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Plane Script Fe

Up until now it is THE BEST plugin available for Felis 747. Initial run after installation presented a slight problem by moving the 742vfe.lua file to quarantined scripts folder. Had to move it back to scripts and disable moving scripts to quarantine. Please have a look. Thanks.

Plane Script Fe

Iron (Fe) is the most common and the most detrimental impurity element in Al alloys due to the formation of Fe-containing intermetallic compounds (IMCs), which are harmful to mechanical performance of the Al-alloy components. In this paper we investigate the formation of Fe-containing IMCs during solidification of an Al-5Mg-2Si-0.7Mn-1.1Fe alloy under varied solidification conditions. We found that the primary Fe-containing intermetallic compound (P-IMC) in the alloy is the BCC α-Al15(Fe,Mn)3Si2 phase and has a polyhedral morphology with 1 1 0 surface termination. The formation of the P-IMCs can be easily suppressed by increasing the melt superheat and/or cooling rate, suggesting that the nucleation of the α-Al15(Fe,Mn)3Si2 phase is difficult. In addition, we found that the IMCs with a Chinese script morphology is initiated on the 1 0 0 surfaces of the P-IMCs during the binary eutectic reaction with the α-Al phase. Both the binary and ternary eutectic IMCs are also identified as the BCC α-Al15(Fe,Mn)3Si2 phase. Furthermore, we found that the Fe content increases and the Mn content decreases in the Fe-containing intermetallic compounds with the decrease of the formation temperature, although the sum of the Fe and Mn contents in all of the IMCs is constant.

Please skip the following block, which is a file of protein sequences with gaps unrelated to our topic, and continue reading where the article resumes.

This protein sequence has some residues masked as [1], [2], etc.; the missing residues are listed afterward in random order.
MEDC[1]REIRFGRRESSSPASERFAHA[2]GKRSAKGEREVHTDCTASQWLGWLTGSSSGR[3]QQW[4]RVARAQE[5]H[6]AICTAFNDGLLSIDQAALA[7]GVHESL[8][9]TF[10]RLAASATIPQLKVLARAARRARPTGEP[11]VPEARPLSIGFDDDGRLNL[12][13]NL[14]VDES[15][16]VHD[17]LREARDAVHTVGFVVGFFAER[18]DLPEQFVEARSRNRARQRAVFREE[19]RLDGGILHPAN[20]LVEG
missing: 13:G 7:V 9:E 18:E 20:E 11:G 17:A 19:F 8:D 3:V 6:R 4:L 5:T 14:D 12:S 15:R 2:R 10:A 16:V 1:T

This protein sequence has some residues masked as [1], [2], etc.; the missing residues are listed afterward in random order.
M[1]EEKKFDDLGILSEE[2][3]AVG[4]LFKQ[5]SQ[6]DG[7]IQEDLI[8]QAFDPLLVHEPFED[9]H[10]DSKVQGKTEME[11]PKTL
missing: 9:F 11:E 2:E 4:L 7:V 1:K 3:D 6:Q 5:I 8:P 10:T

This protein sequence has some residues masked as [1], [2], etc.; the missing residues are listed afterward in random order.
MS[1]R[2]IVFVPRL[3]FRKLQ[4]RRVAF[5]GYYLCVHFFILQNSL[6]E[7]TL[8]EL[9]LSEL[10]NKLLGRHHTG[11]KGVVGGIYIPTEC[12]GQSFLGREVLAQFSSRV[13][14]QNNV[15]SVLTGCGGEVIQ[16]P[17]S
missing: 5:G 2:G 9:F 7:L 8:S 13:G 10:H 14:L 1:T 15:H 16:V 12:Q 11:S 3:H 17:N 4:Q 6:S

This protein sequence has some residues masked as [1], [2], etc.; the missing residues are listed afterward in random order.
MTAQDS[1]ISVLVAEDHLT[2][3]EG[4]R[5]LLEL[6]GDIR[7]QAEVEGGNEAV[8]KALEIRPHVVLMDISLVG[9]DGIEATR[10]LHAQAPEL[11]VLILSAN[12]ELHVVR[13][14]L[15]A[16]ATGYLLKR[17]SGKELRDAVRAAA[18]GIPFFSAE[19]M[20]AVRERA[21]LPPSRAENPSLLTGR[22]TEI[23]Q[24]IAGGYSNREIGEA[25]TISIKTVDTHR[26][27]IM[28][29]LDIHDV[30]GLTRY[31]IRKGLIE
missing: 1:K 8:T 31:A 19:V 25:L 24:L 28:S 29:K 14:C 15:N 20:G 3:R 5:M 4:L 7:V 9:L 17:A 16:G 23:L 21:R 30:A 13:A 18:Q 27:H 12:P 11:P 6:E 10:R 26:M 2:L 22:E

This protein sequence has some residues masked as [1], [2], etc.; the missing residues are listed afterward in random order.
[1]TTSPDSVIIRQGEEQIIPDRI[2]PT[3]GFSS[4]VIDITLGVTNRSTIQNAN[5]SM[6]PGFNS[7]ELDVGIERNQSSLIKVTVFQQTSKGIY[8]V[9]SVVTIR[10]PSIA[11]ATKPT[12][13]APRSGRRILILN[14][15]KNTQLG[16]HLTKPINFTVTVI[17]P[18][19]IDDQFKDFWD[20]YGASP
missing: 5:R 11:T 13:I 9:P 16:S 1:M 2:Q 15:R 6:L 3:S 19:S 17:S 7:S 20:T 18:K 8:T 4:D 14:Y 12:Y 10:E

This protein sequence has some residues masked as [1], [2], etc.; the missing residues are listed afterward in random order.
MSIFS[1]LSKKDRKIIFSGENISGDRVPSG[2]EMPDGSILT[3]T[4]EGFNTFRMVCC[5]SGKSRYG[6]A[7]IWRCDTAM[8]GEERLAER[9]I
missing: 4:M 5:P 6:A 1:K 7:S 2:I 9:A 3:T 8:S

During the past few decades, more than 20 different Fe-containing IMCs have been reported to exist in various Al alloys, including β-Al5FeSi (β-AlFeSi for short), α-Al15(Fe,Mn)3Si2 (α-AlFeSi for short), Al13Fe4 and Al6Fe, and so on.[4,5,6,7,8,9] Among these IMCs, β-AlFeSi and α-AlFeSi are the most common ones present in Al-Si based alloys widely used for automotive components.[10,11,12] Research effort has been focused on these two types of IMCs to control their formation during solidification. Technologically, physical processes, such as plastic deformation,[13] ultrasonic vibration[14] and electromagnetic stirring,[15] were employed to break up and/or refine such Fe-containing IMCs with some degree of success. Plastic deformation during thermomechanical processing resulted in aligned IMCs with a reduced particle size, from a few tens of microns to a few microns.[13] Ultrasonic vibration[14] and electromagnetic stirring[15] provide intensive forced convection during solidification processing and have been reported to be beneficial to the phase transition from the platelet-like β-AlFeSi to the more compact α-AlFeSi or Chinese script α-AlFeSi. However, the majority of the prior research has been concentrated on elemental additions (e.g., Mn, Cr, Co, Sr, Li, and K) to modify the morphology of the Fe-containing IMCs, from platelet to polyhedral, in order to reduce their detrimental effect on mechanical properties.[16,17,18,19,20,21]. For instance, Mn addition with the Fe/Mn ratio lower than 2:1 can promote the transition from platelet β-AlFeSi to polyhedral α-AlFeSi.